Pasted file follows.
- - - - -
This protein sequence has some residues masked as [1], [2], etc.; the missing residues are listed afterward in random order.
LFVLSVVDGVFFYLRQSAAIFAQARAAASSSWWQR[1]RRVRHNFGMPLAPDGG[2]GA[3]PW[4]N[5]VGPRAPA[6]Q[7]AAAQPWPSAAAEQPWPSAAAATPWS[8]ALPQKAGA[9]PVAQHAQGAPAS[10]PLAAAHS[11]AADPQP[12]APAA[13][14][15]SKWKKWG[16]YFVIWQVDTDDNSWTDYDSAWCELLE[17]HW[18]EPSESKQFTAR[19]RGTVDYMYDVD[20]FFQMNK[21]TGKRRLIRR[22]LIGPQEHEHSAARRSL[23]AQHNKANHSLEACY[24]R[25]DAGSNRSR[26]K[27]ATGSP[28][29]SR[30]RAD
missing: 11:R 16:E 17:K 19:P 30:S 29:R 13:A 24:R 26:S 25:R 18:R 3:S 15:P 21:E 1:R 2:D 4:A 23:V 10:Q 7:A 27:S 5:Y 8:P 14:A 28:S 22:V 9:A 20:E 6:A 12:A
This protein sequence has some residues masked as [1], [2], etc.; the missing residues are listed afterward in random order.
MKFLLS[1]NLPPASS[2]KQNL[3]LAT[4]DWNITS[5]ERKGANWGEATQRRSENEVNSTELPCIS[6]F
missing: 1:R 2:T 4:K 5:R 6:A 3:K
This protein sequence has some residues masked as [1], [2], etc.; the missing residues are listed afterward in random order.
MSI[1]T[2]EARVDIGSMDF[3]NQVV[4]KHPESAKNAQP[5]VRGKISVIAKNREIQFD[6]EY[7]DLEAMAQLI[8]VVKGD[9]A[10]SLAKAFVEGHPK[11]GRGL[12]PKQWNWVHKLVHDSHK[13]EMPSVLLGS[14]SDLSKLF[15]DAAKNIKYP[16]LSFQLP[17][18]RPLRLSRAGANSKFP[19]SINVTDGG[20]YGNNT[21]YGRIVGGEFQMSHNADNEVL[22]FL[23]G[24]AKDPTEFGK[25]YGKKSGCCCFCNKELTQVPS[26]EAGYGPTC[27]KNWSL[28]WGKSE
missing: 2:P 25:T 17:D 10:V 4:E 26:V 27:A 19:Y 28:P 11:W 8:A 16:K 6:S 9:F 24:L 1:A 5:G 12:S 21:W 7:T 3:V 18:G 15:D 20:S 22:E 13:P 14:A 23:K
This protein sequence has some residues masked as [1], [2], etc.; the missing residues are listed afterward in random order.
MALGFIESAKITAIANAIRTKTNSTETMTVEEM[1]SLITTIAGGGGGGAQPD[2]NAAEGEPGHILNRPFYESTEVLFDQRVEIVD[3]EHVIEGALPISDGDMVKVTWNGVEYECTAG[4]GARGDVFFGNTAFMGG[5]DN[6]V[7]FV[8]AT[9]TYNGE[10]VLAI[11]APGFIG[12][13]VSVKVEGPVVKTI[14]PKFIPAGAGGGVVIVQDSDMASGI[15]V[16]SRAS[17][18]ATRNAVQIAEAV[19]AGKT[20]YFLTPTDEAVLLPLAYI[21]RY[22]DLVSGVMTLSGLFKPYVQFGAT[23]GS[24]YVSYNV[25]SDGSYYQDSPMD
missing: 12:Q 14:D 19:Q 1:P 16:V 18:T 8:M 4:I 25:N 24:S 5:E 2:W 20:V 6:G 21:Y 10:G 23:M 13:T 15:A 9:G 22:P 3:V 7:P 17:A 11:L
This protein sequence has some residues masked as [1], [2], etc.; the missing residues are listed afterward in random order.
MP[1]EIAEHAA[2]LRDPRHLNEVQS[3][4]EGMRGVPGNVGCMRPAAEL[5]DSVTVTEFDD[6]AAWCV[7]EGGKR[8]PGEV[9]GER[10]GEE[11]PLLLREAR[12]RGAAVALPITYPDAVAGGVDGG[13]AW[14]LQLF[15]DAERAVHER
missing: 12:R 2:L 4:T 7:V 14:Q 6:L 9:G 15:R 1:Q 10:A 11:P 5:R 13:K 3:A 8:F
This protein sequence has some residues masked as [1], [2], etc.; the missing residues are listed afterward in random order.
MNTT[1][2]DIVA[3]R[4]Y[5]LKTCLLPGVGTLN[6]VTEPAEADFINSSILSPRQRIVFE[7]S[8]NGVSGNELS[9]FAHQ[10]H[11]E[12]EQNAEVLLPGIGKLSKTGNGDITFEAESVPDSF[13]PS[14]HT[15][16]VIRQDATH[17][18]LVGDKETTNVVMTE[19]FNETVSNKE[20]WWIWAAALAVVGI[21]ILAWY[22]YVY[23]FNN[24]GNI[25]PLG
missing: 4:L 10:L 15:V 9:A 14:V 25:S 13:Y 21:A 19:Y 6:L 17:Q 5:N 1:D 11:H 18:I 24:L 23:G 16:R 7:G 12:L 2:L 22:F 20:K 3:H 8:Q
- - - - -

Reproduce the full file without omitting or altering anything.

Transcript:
This protein sequence has some residues masked as [1], [2], etc.; the missing residues are listed afterward in random order.
LFVLSVVDGVFFYLRQSAAIFAQARAAASSSWWQR[1]RRVRHNFGMPLAPDGG[2]GA[3]PW[4]N[5]VGPRAPA[6]Q[7]AAAQPWPSAAAEQPWPSAAAATPWS[8]ALPQKAGA[9]PVAQHAQGAPAS[10]PLAAAHS[11]AADPQP[12]APAA[13][14][15]SKWKKWG[16]YFVIWQVDTDDNSWTDYDSAWCELLE[17]HW[18]EPSESKQFTAR[19]RGTVDYMYDVD[20]FFQMNK[21]TGKRRLIRR[22]LIGPQEHEHSAARRSL[23]AQHNKANHSLEACY[24]R[25]DAGSNRSR[26]K[27]ATGSP[28][29]SR[30]RAD
missing: 11:R 16:E 17:K 19:P 30:S 29:R 13:A 24:R 26:S 25:R 18:R 3:S 15:P 21:E 1:R 2:D 4:A 23:V 10:Q 7:A 27:S 5:Y 8:P 14:A 28:S 22:V 9:A 20:E 6:A 12:A
This protein sequence has some residues masked as [1], [2], etc.; the missing residues are listed afterward in random order.
MKFLLS[1]NLPPASS[2]KQNL[3]LAT[4]DWNITS[5]ERKGANWGEATQRRSENEVNSTELPCIS[6]F
missing: 1:R 2:T 4:K 5:R 6:A 3:K
This protein sequence has some residues masked as [1], [2], etc.; the missing residues are listed afterward in random order.
MSI[1]T[2]EARVDIGSMDF[3]NQVV[4]KHPESAKNAQP[5]VRGKISVIAKNREIQFD[6]EY[7]DLEAMAQLI[8]VVKGD[9]A[10]SLAKAFVEGHPK[11]GRGL[12]PKQWNWVHKLVHDSHK[13]EMPSVLLGS[14]SDLSKLF[15]DAAKNIKYP[16]LSFQLP[17][18]RPLRLSRAGANSKFP[19]SINVTDGG[20]YGNNT[21]YGRIVGGEFQMSHNADNEVL[22]FL[23]G[24]AKDPTEFGK[25]YGKKSGCCCFCNKELTQVPS[26]EAGYGPTC[27]KNWSL[28]WGKSE
missing: 2:P 25:T 17:D 10:V 4:E 26:V 27:A 19:Y 28:P 11:W 8:A 16:K 6:S 9:F 24:L 1:A 5:G 12:S 21:W 7:T 3:V 18:G 15:D 20:S 22:E 13:P 14:A 23:K
This protein sequence has some residues masked as [1], [2], etc.; the missing residues are listed afterward in random order.
MALGFIESAKITAIANAIRTKTNSTETMTVEEM[1]SLITTIAGGGGGGAQPD[2]NAAEGEPGHILNRPFYESTEVLFDQRVEIVD[3]EHVIEGALPISDGDMVKVTWNGVEYECTAG[4]GARGDVFFGNTAFMGG[5]DN[6]V[7]FV[8]AT[9]TYNGE[10]VLAI[11]APGFIG[12][13]VSVKVEGPVVKTI[14]PKFIPAGAGGGVVIVQDSDMASGI[15]V[16]SRAS[17][18]ATRNAVQIAEAV[19]AGKT[20]YFLTPTDEAVLLPLAYI[21]RY[22]DLVSGVMTLSGLFKPYVQFGAT[23]GS[24]YVSYNV[25]SDGSYYQDSPMD
missing: 12:Q 14:D 19:Q 1:P 16:V 18:T 8:M 4:I 25:N 24:S 5:E 2:W 20:V 6:G 21:Y 10:G 23:M 13:T 15:A 9:G 22:P 3:V 7:P 17:A 11:L
This protein sequence has some residues masked as [1], [2], etc.; the missing residues are listed afterward in random order.
MP[1]EIAEHAA[2]LRDPRHLNEVQS[3][4]EGMRGVPGNVGCMRPAAEL[5]DSVTVTEFDD[6]AAWCV[7]EGGKR[8]PGEV[9]GER[10]GEE[11]PLLLREAR[12]RGAAVALPITYPDAVAGGVDGG[13]AW[14]LQLF[15]DAERAVHER
missing: 12:R 2:L 4:T 7:V 14:Q 6:L 9:G 15:R 1:Q 10:A 11:P 5:R 13:K 3:A 8:F
This protein sequence has some residues masked as [1], [2], etc.; the missing residues are listed afterward in random order.
MNTT[1][2]DIVA[3]R[4]Y[5]LKTCLLPGVGTLN[6]VTEPAEADFINSSILSPRQRIVFE[7]S[8]NGVSGNELS[9]FAHQ[10]H[11]E[12]EQNAEVLLPGIGKLSKTGNGDITFEAESVPDSF[13]PS[14]HT[15][16]VIRQDATH[17][18]LVGDKETTNVVMTE[19]FNETVSNKE[20]WWIWAAALAVVGI[21]ILAWY[22]YVY[23]FNN[24]GNI[25]PLG
missing: 4:L 10:L 15:V 9:A 14:V 25:S 13:Y 21:A 19:Y 6:L 17:Q 5:N 1:D 11:H 18:I 24:L 23:G 16:R 7:G 12:L 2:L 22:F 20:K 3:H 8:Q